Rapid prototyping and design for assembly techniques light the way to a vacuum cleaner headlamp that is easier to assemble.
Each year, engineers of appliances, automobiles and other products have to please two key constituencies: consumers and corporate management. Consumers want products with new and improved features and styling. Management wants products that can be assembled faster and’ cheaper.
Such was the dilemma faced by engineers at The Kirby Co., who were asked to update the company’s G4 vacuum cleaner to a new model, the G5.
One of the first features the engineers focused on was the cleaner’s headlight. The engineers needed to reduce the overall cost of the headlight without decreasing quality or safety. Aside from the lightbulb and socket assembly, the G4 headlight consisted of three main parts: a polished die-cast aluminum cap, a plastic frame bracket and a plastic lens.
The G4 headlight was assembled in several steps. The lightbulb and socket assembly was snapped into the frame bracket, and its wires were wrapped into a channel in the frame. This assembly was snapped into the polished headlight cap, and the lens was inserted. Two screws were then driven through the cap and frame bracket and into the lens. These components were assembled in a staging area and then handed over to assemblers at the unit assembly stations.
In the past, assembling the headlight raised a number of manufacturing quality issues. Inserting the frame bracket into the cap casting could be tricky. The frame bracket had sharp corners, and the size of the wire channel was different on the export models. To reduce upward glare, the lens needed to be painted. The new design would have to solve these problems.
On the other hand, the G4 headlight design couldn’t be completely scrapped. Several design elements had to be kept. For example, the headlight cap on the G4 pivoted about the unit to allow placement and removal of attachments. The pivot point and attachment method were to remain the same. The way the headlight fit into other components was predetermined, and the cap was to remain polished aluminum.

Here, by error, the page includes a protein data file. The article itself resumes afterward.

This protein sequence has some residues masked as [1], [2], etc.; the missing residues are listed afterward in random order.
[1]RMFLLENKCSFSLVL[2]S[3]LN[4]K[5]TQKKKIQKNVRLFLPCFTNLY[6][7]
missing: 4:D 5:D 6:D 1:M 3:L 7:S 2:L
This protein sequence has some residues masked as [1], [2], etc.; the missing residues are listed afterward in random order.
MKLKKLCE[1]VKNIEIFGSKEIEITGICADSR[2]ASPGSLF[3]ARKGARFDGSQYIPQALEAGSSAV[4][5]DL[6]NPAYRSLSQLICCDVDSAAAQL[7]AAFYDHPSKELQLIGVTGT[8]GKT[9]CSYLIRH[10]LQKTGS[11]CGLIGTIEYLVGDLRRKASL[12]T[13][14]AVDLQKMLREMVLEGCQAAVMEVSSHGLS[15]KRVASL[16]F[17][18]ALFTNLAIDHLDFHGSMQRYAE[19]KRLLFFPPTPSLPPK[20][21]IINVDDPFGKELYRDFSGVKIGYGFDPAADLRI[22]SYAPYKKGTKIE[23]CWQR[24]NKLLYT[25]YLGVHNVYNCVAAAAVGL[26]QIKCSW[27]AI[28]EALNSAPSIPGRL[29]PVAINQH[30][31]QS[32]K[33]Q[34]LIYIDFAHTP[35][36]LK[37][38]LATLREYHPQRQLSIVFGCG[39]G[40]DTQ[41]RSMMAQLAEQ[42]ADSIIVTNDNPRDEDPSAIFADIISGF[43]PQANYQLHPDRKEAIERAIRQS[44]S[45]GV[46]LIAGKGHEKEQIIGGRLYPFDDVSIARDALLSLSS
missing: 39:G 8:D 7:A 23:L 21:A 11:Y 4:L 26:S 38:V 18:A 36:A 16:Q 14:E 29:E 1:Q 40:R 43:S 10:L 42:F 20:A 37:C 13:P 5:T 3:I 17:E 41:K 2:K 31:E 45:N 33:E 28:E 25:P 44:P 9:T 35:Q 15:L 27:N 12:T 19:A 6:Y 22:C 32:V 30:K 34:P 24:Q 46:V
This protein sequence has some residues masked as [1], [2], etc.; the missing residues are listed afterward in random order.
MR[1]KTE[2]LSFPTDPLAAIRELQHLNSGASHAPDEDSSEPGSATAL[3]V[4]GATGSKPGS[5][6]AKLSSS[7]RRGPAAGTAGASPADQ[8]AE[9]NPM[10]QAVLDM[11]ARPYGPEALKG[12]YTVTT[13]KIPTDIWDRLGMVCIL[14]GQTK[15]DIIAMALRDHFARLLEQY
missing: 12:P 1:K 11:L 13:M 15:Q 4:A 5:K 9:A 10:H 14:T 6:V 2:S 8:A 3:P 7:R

The new vacuum cleaner also needed to meet the electrical safety requirements of Underwriters Laboratories and various world testing organizations. For example, an articulated device modeled after a child’s finger must not be able to enter the appliance and contact any electrical component. Similarly, if a pin is inserted into the appliance, it cannot contact any electrical component. And, if a weight is dropped from a specified height onto the lens, the plastic must maintain its structural integrity and must not allow access to electrical components.
The new model also had to meet Kirby’s internal quality tests, which check use, abuse, excess vibration, structural integrity and failure modes.
Emphasizing Snap Fits
Using design for manufacture and assembly software from Boothroyd Dewhurst (Wakefield, RI), the Kirby engineers realized they could simplify assembly of the new headlight and reduce its cost by eliminating as many screws as possible. Not only do screws add part cost, they also add labor cost. In the end, the engineers decided that the entire headlight assembly could be snapped together, rather than fastened. The headlight socket would snap to the frame bracket, and the frame bracket and lens would snap to the cap casting.
Simply removing the two screws that held the bracket and lens to the cap decreased total assembly time by 46 percent, from 38.1 to 20.2 seconds. Incorporating snap fits into the headlight assembly also simplified repairs. The new frame bracket can be replaced on the repair line in less than 30 seconds without removing any parts. The headlight on the old model normally took a couple of minutes to replace. Screws and parts had to be removed, which could potentially damage a polished unit and incur additional rework expense.
Critics of design for assembly techniques argue that eliminating a few fasteners to save money is meaningless if product quality is compromised. But, engineers can meet both objectives. Replacing two screws with a series of snap fits doesn’t necessarily reduce the quality of the product. The quality of the assembly depends on the design of the snap fits (ASSEMBLY, August 1997, p. 32). To be safe, Kirby engineers molded two bosses in the casting and two holes in the frame bracket so that the parts can be secured with screws should the snap fits ever fail in the field.
Beside emphasizing snap fits, the Kirby engineers changed other aspects to the headlight assembly. The headlight frame bracket was modified to make installing the wires easier and to eliminate the sharp corners.